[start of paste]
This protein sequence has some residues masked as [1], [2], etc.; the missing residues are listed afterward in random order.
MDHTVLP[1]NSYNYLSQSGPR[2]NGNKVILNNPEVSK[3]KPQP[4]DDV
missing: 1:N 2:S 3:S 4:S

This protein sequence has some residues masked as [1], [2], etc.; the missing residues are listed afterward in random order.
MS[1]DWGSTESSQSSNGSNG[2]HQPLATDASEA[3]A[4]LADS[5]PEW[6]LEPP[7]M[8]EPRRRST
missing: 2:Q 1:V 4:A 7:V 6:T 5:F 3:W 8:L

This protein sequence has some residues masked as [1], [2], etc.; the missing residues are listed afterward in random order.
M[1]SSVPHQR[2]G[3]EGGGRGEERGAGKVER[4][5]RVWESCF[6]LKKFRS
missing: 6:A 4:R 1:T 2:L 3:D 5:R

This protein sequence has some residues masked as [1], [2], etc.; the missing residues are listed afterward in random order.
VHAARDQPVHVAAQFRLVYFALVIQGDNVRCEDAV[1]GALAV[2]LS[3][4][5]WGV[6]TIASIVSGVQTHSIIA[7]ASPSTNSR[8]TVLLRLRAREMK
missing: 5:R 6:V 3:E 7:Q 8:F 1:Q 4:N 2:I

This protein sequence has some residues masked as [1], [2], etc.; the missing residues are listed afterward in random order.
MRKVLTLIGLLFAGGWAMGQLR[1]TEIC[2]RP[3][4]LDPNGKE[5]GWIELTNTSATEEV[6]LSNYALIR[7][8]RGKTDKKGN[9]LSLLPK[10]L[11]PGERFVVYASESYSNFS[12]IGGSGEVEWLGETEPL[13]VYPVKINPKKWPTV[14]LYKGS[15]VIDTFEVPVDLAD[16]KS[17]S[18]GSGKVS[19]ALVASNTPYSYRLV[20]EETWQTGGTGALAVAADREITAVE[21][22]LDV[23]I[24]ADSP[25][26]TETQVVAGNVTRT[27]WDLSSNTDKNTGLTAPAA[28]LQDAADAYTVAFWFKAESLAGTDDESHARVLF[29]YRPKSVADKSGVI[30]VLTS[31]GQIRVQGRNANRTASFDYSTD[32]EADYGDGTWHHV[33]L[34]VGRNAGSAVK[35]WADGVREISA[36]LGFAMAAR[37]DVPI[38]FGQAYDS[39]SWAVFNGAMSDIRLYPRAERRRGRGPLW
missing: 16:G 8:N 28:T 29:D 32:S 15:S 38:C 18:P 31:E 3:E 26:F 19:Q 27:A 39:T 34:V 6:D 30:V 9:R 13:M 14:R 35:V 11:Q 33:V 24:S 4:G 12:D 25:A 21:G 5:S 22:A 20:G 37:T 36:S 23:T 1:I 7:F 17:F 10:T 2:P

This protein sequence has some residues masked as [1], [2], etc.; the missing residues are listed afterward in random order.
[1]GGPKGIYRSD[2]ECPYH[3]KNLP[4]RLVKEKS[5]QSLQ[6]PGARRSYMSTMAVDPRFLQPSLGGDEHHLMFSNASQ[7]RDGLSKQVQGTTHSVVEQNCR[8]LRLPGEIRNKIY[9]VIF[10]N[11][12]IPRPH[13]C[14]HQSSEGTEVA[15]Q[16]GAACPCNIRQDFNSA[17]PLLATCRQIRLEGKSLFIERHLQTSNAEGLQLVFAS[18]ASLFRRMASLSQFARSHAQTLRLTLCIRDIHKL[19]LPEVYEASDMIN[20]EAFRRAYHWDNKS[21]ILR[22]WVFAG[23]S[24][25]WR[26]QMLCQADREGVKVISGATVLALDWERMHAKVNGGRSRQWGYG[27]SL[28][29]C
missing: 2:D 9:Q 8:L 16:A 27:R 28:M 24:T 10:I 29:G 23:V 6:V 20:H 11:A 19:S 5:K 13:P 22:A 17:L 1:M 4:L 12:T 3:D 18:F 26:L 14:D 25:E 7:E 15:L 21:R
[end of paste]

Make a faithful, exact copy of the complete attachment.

This protein sequence has some residues masked as [1], [2], etc.; the missing residues are listed afterward in random order.
MDHTVLP[1]NSYNYLSQSGPR[2]NGNKVILNNPEVSK[3]KPQP[4]DDV
missing: 1:N 2:S 3:S 4:S

This protein sequence has some residues masked as [1], [2], etc.; the missing residues are listed afterward in random order.
MS[1]DWGSTESSQSSNGSNG[2]HQPLATDASEA[3]A[4]LADS[5]PEW[6]LEPP[7]M[8]EPRRRST
missing: 2:Q 1:V 4:A 7:V 6:T 5:F 3:W 8:L

This protein sequence has some residues masked as [1], [2], etc.; the missing residues are listed afterward in random order.
M[1]SSVPHQR[2]G[3]EGGGRGEERGAGKVER[4][5]RVWESCF[6]LKKFRS
missing: 6:A 4:R 1:T 2:L 3:D 5:R

This protein sequence has some residues masked as [1], [2], etc.; the missing residues are listed afterward in random order.
VHAARDQPVHVAAQFRLVYFALVIQGDNVRCEDAV[1]GALAV[2]LS[3][4][5]WGV[6]TIASIVSGVQTHSIIA[7]ASPSTNSR[8]TVLLRLRAREMK
missing: 5:R 6:V 3:E 7:Q 8:F 1:Q 4:N 2:I

This protein sequence has some residues masked as [1], [2], etc.; the missing residues are listed afterward in random order.
MRKVLTLIGLLFAGGWAMGQLR[1]TEIC[2]RP[3][4]LDPNGKE[5]GWIELTNTSATEEV[6]LSNYALIR[7][8]RGKTDKKGN[9]LSLLPK[10]L[11]PGERFVVYASESYSNFS[12]IGGSGEVEWLGETEPL[13]VYPVKINPKKWPTV[14]LYKGS[15]VIDTFEVPVDLAD[16]KS[17]S[18]GSGKVS[19]ALVASNTPYSYRLV[20]EETWQTGGTGALAVAADREITAVE[21][22]LDV[23]I[24]ADSP[25][26]TETQVVAGNVTRT[27]WDLSSNTDKNTGLTAPAA[28]LQDAADAYTVAFWFKAESLAGTDDESHARVLF[29]YRPKSVADKSGVI[30]VLTS[31]GQIRVQGRNANRTASFDYSTD[32]EADYGDGTWHHV[33]L[34]VGRNAGSAVK[35]WADGVREISA[36]LGFAMAAR[37]DVPI[38]FGQAYDS[39]SWAVFNGAMSDIRLYPRAERRRGRGPLW
missing: 16:G 8:N 28:T 29:D 32:S 15:S 38:C 18:P 31:E 3:E 26:F 19:Q 27:A 39:T 34:V 6:D 30:V 9:R 13:M 14:R 35:V 11:Q 33:V 24:S 4:G 12:D 25:A 21:G 5:S 22:A 20:G 37:T 36:S 23:T 1:I 7:F 17:F 10:T 2:P

This protein sequence has some residues masked as [1], [2], etc.; the missing residues are listed afterward in random order.
[1]GGPKGIYRSD[2]ECPYH[3]KNLP[4]RLVKEKS[5]QSLQ[6]PGARRSYMSTMAVDPRFLQPSLGGDEHHLMFSNASQ[7]RDGLSKQVQGTTHSVVEQNCR[8]LRLPGEIRNKIY[9]VIF[10]N[11][12]IPRPH[13]C[14]HQSSEGTEVA[15]Q[16]GAACPCNIRQDFNSA[17]PLLATCRQIRLEGKSLFIERHLQTSNAEGLQLVFAS[18]ASLFRRMASLSQFARSHAQTLRLTLCIRDIHKL[19]LPEVYEASDMIN[20]EAFRRAYHWDNKS[21]ILR[22]WVFAG[23]S[24][25]WR[26]QMLCQADREGVKVISGATVLALDWERMHAKVNGGRSRQWGYG[27]SL[28][29]C
missing: 2:D 9:Q 8:L 16:A 27:R 28:M 24:T 10:I 29:G 23:V 6:V 20:H 11:A 19:S 5:K 13:P 22:A 17:L 1:M 4:L 12:T 3:D 18:F 26:L 14:D 25:E 7:E 15:L 21:R